Excerpted on author's behalf:
Julius Caesar and Titus Labienus were friends forced to fight one another because they could not deny the influence of dignitas and amecitia, two social values the Roman Republic forced them to recognize. As young men, they campaigned together in Asia. They returned to Rome and fought the optimates in the Senate and later, barbarians in Gaul. Nevertheless, in 45 BC at the Battle of Munda, they fought one another as enemies, and there Labienus fell. Caesar triggered a civil war when he crossed the Rubicon in 49 BC to defend his dignitas. Bound by amecitia, Labienus joined the opposition, Pompey, and the optimates. The study that follows begins with a discussion on related historiography and sources, followed by an outline of the conflict between the optimates and the populares. It then examines the significant cooperation between both men and determines this cooperation was rooted in genuine friendship not mutual benefit. Dignitas and amecitia divided the two friends and an analysis of these two values is given. Last, a survey of the Battle of Munda describes a tragic end to a once flourishing friendship.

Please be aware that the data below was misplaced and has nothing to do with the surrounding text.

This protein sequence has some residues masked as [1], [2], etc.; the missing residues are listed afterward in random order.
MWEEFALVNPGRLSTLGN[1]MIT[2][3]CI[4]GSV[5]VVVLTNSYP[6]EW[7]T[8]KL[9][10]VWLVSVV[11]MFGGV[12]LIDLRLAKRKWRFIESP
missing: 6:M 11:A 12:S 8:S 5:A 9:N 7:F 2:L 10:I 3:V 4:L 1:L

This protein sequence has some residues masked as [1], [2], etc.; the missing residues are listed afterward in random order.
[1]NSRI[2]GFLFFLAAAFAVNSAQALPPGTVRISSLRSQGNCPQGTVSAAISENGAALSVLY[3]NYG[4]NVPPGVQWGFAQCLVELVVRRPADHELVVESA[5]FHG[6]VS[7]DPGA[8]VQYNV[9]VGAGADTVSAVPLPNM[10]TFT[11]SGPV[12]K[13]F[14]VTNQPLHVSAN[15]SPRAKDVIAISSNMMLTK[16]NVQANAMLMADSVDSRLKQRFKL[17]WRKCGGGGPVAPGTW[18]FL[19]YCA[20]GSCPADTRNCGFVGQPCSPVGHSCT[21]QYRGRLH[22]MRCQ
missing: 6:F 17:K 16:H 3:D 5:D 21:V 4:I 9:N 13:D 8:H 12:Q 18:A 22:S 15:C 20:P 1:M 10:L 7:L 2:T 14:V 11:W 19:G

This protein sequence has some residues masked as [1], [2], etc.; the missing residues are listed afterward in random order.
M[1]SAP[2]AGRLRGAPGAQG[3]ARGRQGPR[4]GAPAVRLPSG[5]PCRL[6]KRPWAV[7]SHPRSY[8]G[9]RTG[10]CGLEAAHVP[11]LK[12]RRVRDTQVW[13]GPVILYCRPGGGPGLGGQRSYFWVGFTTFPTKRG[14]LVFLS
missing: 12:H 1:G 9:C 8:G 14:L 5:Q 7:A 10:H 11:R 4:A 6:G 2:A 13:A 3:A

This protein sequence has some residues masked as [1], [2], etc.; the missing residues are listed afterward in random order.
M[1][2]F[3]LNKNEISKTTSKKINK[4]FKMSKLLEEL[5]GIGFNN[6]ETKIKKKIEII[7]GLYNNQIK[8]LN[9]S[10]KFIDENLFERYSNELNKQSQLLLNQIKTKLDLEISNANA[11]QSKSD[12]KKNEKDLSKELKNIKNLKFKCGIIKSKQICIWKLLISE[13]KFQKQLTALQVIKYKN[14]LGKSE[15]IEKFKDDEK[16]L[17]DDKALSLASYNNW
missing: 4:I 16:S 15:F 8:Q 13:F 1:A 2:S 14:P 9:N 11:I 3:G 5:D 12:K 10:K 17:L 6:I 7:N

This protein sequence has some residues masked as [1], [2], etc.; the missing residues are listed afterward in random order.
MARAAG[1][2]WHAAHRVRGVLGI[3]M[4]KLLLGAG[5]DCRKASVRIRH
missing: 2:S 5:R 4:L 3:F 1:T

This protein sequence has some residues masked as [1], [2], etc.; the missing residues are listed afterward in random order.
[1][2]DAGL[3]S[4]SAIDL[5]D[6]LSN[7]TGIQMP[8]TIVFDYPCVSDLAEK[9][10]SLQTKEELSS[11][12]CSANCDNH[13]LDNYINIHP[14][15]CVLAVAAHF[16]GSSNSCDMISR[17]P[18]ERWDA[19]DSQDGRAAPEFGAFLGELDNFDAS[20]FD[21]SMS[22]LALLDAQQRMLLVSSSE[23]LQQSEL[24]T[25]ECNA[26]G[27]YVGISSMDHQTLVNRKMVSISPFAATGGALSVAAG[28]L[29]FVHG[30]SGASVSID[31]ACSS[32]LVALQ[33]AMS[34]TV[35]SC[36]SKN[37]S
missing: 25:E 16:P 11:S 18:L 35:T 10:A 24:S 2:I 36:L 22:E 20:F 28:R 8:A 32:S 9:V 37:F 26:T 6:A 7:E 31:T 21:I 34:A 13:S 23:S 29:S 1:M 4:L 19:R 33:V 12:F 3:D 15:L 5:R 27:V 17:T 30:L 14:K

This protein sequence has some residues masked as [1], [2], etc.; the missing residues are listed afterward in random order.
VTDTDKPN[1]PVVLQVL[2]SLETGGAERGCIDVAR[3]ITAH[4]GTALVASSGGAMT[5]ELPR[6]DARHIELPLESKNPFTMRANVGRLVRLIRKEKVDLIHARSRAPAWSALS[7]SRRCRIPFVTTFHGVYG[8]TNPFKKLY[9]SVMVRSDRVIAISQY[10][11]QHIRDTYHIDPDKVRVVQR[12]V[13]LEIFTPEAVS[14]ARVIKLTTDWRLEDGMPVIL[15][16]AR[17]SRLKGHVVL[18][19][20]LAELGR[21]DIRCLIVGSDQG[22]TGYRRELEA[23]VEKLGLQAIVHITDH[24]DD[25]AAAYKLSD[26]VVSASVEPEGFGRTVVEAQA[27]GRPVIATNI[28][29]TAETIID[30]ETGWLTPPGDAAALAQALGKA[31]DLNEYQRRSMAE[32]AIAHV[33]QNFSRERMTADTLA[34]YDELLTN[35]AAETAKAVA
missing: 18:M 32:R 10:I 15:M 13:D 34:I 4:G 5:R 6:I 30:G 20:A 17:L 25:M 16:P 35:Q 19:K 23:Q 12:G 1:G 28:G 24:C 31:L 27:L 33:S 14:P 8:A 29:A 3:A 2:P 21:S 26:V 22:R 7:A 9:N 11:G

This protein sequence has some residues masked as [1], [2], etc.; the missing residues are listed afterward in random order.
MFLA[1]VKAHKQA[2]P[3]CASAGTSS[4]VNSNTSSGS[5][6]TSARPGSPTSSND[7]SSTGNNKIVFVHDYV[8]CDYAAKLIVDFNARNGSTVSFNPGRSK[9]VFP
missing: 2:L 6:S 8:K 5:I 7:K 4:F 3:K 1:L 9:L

Majerczyk, Michael R.
"Fractured Friendship at the Battle of Munda 45 BC: Julius Caesar and Titus Labienus,"
Saber and Scroll: Vol. 4
, Article 5.
Available at: https://digitalcommons.apus.edu/saberandscroll/vol4/iss2/5
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